“I Ain’t No Voodoo Witch Doctor” – A Reflection for Ash Wednesday by Rev. Steve Nofel

As most of you know I spent the first 30 plus years of my life as a Roman Catholic.  And the last few of those years I was a Roman Catholic priest.  To be brutally honest, I don’t miss much about my Catholicism.

One of the things I don’t miss about the being a priest is this time of year when Ash Wednesday and the Feast of St. Blaise fall close together on the calendar.

February 3 is the Feast of St. Blaise.  Do you know him?  As the story goes, Blaise, was an ancient – devout Christian who was thrown in jail for his beliefs.  While in the communal jail, a boy choked on a fish bone.  Through Blaise’s intercession, God granted a miracle, and the boy was saved.

After his death Blaise was made a saint, the patron saint for the healing of all illnesses of the throat.  He was granted his own day on the calendar.  And with each Feast of St. Blaise, comes the blessing of the throats.

The priest takes two candles, unlit of course, holds them up to a person’s throat in the shape of a cross, and prays:

Through the intercession of Blaise, Bishop and Martyr,

May you be protected from every disease of the throat,

And every other illness.

You ask why I can remember that prayer verbatim after all these years?  Because the church I served as a priest had a day school attached.  Between us, my senior pastor, I said that prayer over 500 times every Feb. 3, St. Blaise Day.

We didn’t pray with the kids.  Who had time? We didn’t explain what intercession meant.  They had to get back to class.  Again and again, I did the Blaise thing feeling like a living-breathing good-luck charm.

Then quickly on the heals of Blaise comes Ash Wednesday.  In the Catholic church we did the ashes right after the homily during daily mass.  Literally, people would time out the 6:45a mass to arrive at 7am, get their ashes, and charge out again – not hearing the Word read and proclaimed.  Not participating in the Lord’s Supper.  Getting their ashes, and taking off.  Again, I felt like a living-breathing lucky charm.

As the next Blaise Day approached, I told my senior pastor, Fr. Bob I was done. I said, “I ain’t no voodoo witch doctor. I didn’t do 5 years seminary, 3 internships, and a stint as a chaplain candidate in the Air Force so I can enable superstition.  I won’t do Blaise or Ashes no more.”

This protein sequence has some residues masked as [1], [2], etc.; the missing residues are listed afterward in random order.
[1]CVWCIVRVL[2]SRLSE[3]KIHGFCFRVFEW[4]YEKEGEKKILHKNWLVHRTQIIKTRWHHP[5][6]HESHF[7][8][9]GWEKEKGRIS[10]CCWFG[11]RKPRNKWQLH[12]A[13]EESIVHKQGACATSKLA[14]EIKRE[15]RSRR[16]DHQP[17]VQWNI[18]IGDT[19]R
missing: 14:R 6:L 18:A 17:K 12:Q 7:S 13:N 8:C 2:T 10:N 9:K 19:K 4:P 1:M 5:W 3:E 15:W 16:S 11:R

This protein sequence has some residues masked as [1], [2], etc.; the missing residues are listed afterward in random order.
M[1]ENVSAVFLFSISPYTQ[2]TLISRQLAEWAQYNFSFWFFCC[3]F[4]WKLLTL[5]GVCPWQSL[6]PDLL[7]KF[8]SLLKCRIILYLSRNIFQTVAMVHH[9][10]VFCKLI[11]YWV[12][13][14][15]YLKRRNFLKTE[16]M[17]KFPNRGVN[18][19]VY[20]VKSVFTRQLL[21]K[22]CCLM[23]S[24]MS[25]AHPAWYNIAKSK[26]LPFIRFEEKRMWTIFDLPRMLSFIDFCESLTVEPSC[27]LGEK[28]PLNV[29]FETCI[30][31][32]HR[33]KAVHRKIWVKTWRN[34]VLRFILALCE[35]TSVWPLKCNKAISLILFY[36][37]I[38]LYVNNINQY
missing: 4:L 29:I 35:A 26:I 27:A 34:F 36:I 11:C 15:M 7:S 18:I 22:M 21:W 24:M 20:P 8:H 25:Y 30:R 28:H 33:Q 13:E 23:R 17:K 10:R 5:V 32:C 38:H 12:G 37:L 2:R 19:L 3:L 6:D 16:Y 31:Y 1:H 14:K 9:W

Fr. Bob was understanding, and a master wheeler/dealer.  He gave me a pass on the Blaise thing, but insisted on the ashes.  He told me, “Do the ashes, just make sure you take the offering right before you distribute the ashes.”  Bob was a master.

After I became Presbyterian, I refused to do the ashes for a long time.  If people wanted them, they could go to Kim or one of our elders could distribute them, but not me.

Then, one Ash Wednesday, it all changed in an instant. Mikayla was a 12-year-old tomboy already taller than me. During our Ash Wednesday service, she came up for ashes, and asked me specifically to put them on her forehead.

I was just about to refuse her when her blue eyes looked straight into my brown ones, and she said, “Pastor Steve, I need to have the ashes to remind me that we are entering into a special time.  I need to do better.  I need to remember Jesus died for me.  These ashes remind me of all that.”

Instant attitude shift!  In just a few seconds Mikayla totally turned around decades of stupidness on my part.

The ashes are not a luck-charm, but a reminder.  Not a sacrament, but a sacred action.  These ashes are the outward sign of the inward reality that Jesus’ death and resurrection has saved us from our sins forever.

As Mikayla taught me, the ashes remind us to do and be better. They remind us that the Lord God created us from dust, and when this dusty body has passed, we live with Him because of Jesus.

These ashes are a physical reminder of the eternal truth. In Jesus Christ we are forgiven, saved, loved, and heirs of eternal life.